In Name At Least, ISIL Is Defeated
At least, that-'s the case in the hallways of the Pentagon, where military officials have done an about-face and started calling the Islamic State...
ISIL is no more.
At least, that's the case in the hallways of the Pentagon, where military officials have done an about-face and started calling the Islamic State group ISIS, not ISIL.
The latter acronym, standing for ISIS in Iraq and the Levant, was for years insisted on by Barack Obama's administration, even though few people outside of Washington seemed to use it.
ISIS stands for Islamic State in Iraq and Syria, and is more commonly used in daily conversation, as well as by President Donald Trump.
"We have made a decision to follow what our chain of command says and... (that) is what the American people understand," Pentagon spokesman Jeff Davis said Friday.
"ISIS is the term that Joe Q. Public understands what it means and is what they use, so we are using that term."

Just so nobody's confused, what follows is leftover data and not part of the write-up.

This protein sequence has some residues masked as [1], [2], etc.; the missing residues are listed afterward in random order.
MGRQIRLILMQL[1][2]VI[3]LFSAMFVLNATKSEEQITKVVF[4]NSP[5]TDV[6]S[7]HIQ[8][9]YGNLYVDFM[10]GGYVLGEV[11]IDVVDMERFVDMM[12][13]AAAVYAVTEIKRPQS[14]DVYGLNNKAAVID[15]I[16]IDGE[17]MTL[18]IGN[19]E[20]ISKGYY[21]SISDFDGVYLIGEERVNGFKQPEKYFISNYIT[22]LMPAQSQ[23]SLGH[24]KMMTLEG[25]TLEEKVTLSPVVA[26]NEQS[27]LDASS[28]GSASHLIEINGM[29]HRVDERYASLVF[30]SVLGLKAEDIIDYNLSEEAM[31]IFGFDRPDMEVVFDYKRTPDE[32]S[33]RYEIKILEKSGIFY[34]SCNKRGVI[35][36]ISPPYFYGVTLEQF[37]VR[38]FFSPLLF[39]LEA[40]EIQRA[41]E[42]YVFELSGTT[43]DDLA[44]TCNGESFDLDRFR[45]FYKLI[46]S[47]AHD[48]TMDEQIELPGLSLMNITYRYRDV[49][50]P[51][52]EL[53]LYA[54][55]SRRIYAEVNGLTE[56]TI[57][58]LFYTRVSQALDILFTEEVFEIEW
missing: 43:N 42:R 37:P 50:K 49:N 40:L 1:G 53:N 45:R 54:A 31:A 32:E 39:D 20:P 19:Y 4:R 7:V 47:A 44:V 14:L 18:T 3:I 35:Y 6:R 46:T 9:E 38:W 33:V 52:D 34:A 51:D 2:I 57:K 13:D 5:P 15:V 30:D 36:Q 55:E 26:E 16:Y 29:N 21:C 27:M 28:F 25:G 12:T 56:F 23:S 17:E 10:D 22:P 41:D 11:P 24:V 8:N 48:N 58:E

The Pentagon issued a memo on February 13 officially directing staff to use ISIS.
When ISIS emerged in 2014, news organizations and international governments were divided over what to call it.
Most outlets went with the "Islamic State group" or "so-called Islamic State," often abbreviating the name to IS on second reference.
In the Middle East, the Arabic acronym "Daesh" stuck, and that was a term taken up by French President Francois Hollande and former British premier David Cameron.
A British government Twitter account that had been called "UK Against ISIL" was changed to "UK Against Daesh" as Cameron made the announcement.
"#Daesh is Arabic acronym for #ISIL. Daesh hates the term + sounds similar to Arabic words Daes & Dahes: 'to trample' & 'one who sows discord,'" read a tweet on the account.